It’s the holiday season, and everyone talks about being grateful. For those among us who find it easy to feel grateful, here’s research to back up your natural inclination. For anyone who might need a little prodding, just keep reading, you may decide that gratitude isn’t just a word, but a meaningful and life enhancing energy to invite into your life. And it’s free. How many things can make this promise?

Gratitude, according to current research, can do anything from helping you to achieve your goals more fluidly, to improving your skills of empathy and resilience. Through a cutting edge study supported by the John Templeton Foundation, Dr. Robert Emmons et al engaged in a long-term project designed to accumulate and disseminate scientific data on the nature of gratitude and its potential impact on human health and well-being. What they discovered makes gratitude seem like a very good idea on several fronts.

For starters, the team found that grateful people report higher levels of positive emotions life satisfaction, vitality and optimism than their less grateful counterparts. Not surprisingly then, grateful people also appeared to experience lower levels of depression and stress. So not only does gratitude make us feel better over all, it actually seems to buffer against depleting emotions.

This does not mean that grateful people deny or ignore life’s negative aspects, only that their feelings of thankfulness and appreciation act as a protective factor against life’s problems keeping them down. Resilience in the making!

Getting and staying in shape was also in the picture as those who kept gratitude journals exercised more regularly during the week, reported fewer physical symptoms and said they felt better about their lives as a whole. To top it off, they were also more optimistic about the upcoming week than the other group who reported experiencing more hassles and/or just sort of neutral days. (Emmons and McCullough 2009)

And this group didn’t just sit around humming Kumbaya and reciting their gratitude lists. They were also found to attain their goals more fluidly and easily. The participants who wrote gratitude lists were actually more likely to have made progress toward their own self stated goals related to academic, interpersonal and health issues over a two-month period as compared with their counterparts who kept no such lists. Additionally the gratitude list group, reported higher levels of positive states like alertness, enthusiasm, motivation, attentiveness determination and energy compared with the other group. Each group experienced the same amount of negative emotions but their positive emotions acted as a buffer against spiraling downwards. The gratitude group reported experiencing an enhanced state of well being.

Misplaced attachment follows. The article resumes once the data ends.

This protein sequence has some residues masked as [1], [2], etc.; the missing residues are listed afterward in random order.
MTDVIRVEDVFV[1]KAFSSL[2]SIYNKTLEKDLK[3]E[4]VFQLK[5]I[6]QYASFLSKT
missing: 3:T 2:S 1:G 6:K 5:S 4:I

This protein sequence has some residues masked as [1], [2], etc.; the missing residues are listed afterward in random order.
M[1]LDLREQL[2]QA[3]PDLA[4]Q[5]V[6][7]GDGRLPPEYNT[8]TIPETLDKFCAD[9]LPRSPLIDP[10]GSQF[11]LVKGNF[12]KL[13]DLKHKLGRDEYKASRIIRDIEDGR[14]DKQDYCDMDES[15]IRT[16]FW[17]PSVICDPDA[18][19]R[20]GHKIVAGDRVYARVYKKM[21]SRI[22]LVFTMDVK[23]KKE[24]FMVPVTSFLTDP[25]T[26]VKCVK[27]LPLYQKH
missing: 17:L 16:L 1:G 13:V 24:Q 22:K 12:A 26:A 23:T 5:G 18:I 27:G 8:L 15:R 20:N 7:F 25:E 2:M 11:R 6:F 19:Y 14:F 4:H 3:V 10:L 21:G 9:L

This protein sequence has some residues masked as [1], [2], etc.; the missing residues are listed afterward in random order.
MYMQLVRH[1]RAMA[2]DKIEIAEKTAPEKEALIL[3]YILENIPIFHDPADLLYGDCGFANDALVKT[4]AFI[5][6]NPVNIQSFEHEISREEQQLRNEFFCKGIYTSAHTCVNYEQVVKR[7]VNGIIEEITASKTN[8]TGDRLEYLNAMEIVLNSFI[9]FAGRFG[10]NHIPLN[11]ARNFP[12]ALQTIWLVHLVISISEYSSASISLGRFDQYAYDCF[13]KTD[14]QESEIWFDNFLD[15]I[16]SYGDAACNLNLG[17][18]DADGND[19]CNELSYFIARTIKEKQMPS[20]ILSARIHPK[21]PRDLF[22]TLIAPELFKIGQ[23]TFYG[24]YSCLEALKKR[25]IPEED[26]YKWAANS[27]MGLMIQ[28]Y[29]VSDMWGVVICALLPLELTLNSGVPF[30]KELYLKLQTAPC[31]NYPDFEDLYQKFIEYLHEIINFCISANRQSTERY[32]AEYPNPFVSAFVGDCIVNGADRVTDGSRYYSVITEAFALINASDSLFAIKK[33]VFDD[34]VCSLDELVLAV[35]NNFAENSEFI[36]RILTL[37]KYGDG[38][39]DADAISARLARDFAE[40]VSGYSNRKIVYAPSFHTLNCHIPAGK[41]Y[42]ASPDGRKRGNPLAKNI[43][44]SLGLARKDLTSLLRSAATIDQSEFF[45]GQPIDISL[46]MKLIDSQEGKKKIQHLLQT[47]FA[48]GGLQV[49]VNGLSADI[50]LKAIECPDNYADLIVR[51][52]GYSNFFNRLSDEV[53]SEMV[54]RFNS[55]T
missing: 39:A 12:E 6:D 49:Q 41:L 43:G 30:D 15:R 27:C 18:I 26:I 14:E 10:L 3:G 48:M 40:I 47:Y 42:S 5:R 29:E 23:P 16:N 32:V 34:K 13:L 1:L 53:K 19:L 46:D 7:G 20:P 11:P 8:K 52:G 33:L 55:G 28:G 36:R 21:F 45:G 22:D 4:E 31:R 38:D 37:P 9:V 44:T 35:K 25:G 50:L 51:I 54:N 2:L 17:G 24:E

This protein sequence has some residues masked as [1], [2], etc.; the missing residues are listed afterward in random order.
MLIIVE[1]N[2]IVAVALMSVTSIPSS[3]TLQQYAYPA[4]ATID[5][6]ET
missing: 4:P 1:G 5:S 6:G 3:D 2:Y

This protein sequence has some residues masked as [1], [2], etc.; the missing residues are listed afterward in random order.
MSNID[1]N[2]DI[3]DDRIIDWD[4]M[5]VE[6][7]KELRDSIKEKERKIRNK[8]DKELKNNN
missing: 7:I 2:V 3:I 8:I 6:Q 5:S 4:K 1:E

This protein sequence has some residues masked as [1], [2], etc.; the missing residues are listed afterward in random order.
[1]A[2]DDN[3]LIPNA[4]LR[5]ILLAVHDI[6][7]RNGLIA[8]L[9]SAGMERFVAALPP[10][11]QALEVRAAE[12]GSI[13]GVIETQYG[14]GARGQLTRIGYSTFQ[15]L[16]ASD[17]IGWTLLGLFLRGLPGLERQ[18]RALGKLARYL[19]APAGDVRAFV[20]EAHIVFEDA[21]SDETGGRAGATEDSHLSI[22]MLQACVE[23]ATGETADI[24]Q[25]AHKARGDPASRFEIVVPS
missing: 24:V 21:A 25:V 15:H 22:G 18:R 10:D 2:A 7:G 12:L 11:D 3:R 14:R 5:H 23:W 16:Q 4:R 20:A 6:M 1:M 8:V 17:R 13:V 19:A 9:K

An Easier Time Getting Along: An Increase in Empathy

In addition to personal gains, there were relationship gains as well, we simply appear to feel better about others when we feel better inside ourselves. Those in the study who experienced gratitude, were also better able to see life through another person’s eyes, they were more empathic. In fact they were rated as more generous and helpful by people in their social networks (McCullough, Emmons, & Tsang, 2002). Those in the daily gratitude group “were more likely to report having helped someone with a personal problem or having offered emotional support to another,” according to researchers. And good vibrations have a way of spreading, “children who practice grateful thinking have more positive attitudes toward school and their families” (Froh, Sefick, & Emmons, 2009, 2010).

And the gains go on…

It wasn’t only the generic sounding goals of achievement in life and love that showed up as gains from gratitude. There is a sort of peace of mind that appears to come with an “attitude of gratitude,” “grateful individuals place less importance on material goods; they are less likely to judge their own and others success in terms of possessions accumulated; they are less envious of others; and are more likely to share their possessions with others, relative to less grateful persons.” Grateful people seem to find it easier to love what they have, they aren’t so preoccupied with the kinds of insecurities that come from “comparing and despairing” or “comparing their insides with everyone else’s outsides.”

And not so surprisingly, the study also found that:

… those who regularly attend religious services and engage in religious activities such as prayer and/or reading religious material are more likely to score high on gratitude scales. Grateful people are more likely to acknowledge a belief in the interconnectedness of all life and a commitment to and responsibility to others (McCullough et al, 2002). Gratitude does not require religious faith, but faith enhances the ability to be grateful.

So whatever your motivation, whether it’s feeling better right now, getting along more easily with others or achieving your goals with less wear and tear, gratitude appears to be worth considering as a strategy. Why not grab a pen and make a list; there’s no time like the present! Today I am grateful for…


Emmons, R. A. (2009). The John Templeton Foundation. In S.J. Lopez & A. Beauchamp (Eds.),Encyclopedia of Positive Psychology (pp. 988-990). New York: Oxford University Press.

Farhadian, C., & Emmons, R. A. (2009). The psychology of forgiveness and religions. In A. Kalayjiain & R.F. Paloutzian (Eds.). Forgiveness and reconciliation: Psychological pathways to conflict transformation and peace building (pp. 55-70). New York: Springer.

Froh, J. J., Bono, G., & Emmons, R. A. (2010). Being grateful is beyond good manners: Gratitude and motivation to contribute to society among early adolescents. Motivation and Emotion, 34, 144-157.

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